But a gay smile spread over the bishop's features and, ordering a painter to be sent to him, he told him to paint white wheels on a scarlet back-ground, visible to every eye, just where the chalk wheels had been drawn, and underneath to paint the words, "Willigis! Willigis! just think what you have risen from." But he did not stop there.
The bishop once reproved them in gentle tones for thinking too much of mere descent. This vexed the supercilious citizens, and one night they determined to play Willigis a trick. They took some chalk and drew enormous wheels on all the doors of his house. Early next morning as the bishop was going to mass, he noticed the scoffers' malicious work.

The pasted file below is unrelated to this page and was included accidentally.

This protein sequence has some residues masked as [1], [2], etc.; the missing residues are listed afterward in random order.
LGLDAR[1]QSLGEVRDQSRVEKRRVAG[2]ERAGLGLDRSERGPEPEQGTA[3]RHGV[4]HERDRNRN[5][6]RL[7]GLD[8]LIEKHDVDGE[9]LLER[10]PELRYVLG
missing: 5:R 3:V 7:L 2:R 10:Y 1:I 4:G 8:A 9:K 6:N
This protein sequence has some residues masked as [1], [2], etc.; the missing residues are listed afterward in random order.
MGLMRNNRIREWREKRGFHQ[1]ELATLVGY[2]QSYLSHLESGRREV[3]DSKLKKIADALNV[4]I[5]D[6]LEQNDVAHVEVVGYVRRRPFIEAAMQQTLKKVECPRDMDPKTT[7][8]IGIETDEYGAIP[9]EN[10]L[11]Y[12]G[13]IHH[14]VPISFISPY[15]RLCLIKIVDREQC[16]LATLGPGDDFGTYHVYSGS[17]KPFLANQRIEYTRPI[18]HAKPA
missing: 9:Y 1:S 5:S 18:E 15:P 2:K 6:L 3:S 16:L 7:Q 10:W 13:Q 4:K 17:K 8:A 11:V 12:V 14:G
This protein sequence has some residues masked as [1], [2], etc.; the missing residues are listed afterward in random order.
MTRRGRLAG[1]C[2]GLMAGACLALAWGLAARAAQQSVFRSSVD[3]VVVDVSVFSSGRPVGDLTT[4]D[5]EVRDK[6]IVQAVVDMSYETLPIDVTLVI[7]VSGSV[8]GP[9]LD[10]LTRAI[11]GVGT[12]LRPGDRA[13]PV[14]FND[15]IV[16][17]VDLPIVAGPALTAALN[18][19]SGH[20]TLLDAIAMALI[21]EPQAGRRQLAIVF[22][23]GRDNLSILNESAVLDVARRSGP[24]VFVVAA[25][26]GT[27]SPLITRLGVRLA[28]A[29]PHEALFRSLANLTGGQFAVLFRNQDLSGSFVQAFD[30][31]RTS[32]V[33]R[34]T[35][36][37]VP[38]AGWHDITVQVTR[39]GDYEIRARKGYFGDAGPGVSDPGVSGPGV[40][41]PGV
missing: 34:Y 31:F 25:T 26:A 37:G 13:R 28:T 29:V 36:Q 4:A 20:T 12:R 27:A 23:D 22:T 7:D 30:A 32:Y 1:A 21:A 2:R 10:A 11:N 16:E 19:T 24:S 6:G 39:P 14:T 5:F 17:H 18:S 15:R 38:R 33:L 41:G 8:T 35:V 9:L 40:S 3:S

The wanderer can still see the monument erected to this great benefactor in the cathedral at Mayence, which represents the figure of a beautiful woman in pure-white marble placing a wreath on the coffin of the great singer, who had honoured women in the most chivalrous of songs. Bishop Willigis In the year 1000 there was a very pious priest in Mayence called Bishop Willigis.
Willigis. Through the low gothic arches the sunshine streamed upon the pavement of tombstones, whose images and inscriptions are mostly effaced by the footsteps of many generations. There stands the tomb of Frauenlob, the Minnesinger. His face is sculptured on an entablature in the wall; a fine, strongly-marked, and serious countenance. Below it is a bas-relief, representing the poet's funeral.
From the days of Consul Drusus to those of the Emperor Charlemagne, from Charlemagne to Archbishop Willigis, from Willigis to the merchant Montemagno, and from Montemagno to the visionary Holzhausen, the town gradually increased in the number of its houses, as the dew gathers drop by drop in the cup of a lily.